The bookkeeper will police effectiveness of new policy compliance – she or he must ensure that all source-supporting documents
exist at check processing or at credit-card payment, before the designated, responsible owner can sign the check for vendor
The bookkeeper will provide a complete listing (possibly by highlighting a detailed transaction report from QuickBooks or
a check-writing program) of all transactions lacking support documentation and the total in dollars.
The bookkeeper will reconcile each credit-card statement at month's end and highlight all charges for which receipts are missing.
This information will be submitted to the operating committee for its sign-off.
The punishment phase
The operating committee will determine appropriate punishments for doctors who do not turn in supply requisitions or their
receipts. Perhaps they:
- Will not be reimbursed for out-of-pocket expenses.
- Will have the amounts withheld from their paychecks.
- Will lose the right to carry a corporate credit card.
- Will be required personally to contact vendors and track down missing documents.
Such punishments must be agreed to and enforced by the operating committee and all owners though mutual accountability, not
by the practice manager, bookkeeper, or any other compliance nag.
Resources readily available
Don't recreate the wheel. Plenty of forms can be found in practice-management literature and through AAHA.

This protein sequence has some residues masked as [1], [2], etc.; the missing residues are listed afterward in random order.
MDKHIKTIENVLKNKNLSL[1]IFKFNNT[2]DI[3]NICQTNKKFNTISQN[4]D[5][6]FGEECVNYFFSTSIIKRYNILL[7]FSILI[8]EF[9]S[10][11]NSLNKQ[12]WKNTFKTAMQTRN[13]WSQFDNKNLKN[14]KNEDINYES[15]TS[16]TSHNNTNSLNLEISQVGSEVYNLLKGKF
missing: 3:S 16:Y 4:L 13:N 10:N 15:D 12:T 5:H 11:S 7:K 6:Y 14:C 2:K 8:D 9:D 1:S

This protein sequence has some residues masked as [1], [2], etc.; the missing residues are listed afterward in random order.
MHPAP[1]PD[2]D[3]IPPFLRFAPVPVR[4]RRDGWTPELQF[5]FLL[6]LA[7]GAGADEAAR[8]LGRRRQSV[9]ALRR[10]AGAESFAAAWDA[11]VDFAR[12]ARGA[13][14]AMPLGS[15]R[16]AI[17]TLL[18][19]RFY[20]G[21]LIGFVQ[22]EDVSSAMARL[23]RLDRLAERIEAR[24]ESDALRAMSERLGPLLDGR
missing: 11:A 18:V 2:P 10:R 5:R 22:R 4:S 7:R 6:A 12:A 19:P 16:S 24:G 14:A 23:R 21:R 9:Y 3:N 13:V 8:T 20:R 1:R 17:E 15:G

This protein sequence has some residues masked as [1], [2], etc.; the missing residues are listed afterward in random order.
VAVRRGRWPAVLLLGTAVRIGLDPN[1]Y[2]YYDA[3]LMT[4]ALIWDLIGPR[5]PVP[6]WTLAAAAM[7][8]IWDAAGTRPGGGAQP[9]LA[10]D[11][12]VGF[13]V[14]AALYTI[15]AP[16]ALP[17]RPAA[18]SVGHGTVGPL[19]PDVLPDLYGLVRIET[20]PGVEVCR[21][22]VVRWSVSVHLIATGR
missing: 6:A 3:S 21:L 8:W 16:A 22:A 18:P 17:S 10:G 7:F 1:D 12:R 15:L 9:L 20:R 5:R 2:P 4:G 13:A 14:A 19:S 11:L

Establish a requisition-order system leading to purchase orders and greater accountability by all employees. Forms should
- Expense forms to be submitted by employees for out-of-pocket expenses. (General rule: Thou shall not be reimbursed unless you complete an expense form and submit it with all supporting receipts.)
- Equipment and special supply requisition form
- Maintenance and repair requisition
- Simple purchase-order form
Bottom line: profit and value
In theory, all practice owners should fully support operating policy compliance. Corporate America uses policy structure to
safeguard assets and increase shareholder value. Private veterinary practice should embrace the same concepts. They are proven
to optimize one's investment in practice ownership.
Owners who conduct business this way are rewarded for their stewardship and are not financially hurt (or, perhaps, angered)
by those who do not comply.
Marsha L. Heinke DVM, EA, CPA, CVPM
Expect higher income streams, and to achieve practice and individual objectives. Establish and nurture systems that sustain
profitability over many years. These, in and of themselves, are an important component of practice value when partners decide
to sell, merge or buy.
For more help with internal controls and inventory management, use the desk reference coauthored by Dr. Marsha Heinke and
Dr. John McCarthy: Practice Made Perfect: A Guide to Veterinary Hospital Management, AAHA Press.
Dr. Heinke is owner of Marsha L. Heinke, CPA, Inc. and can be reached at (440) 926-3800 or via e-mail at MLHeinke@aol.com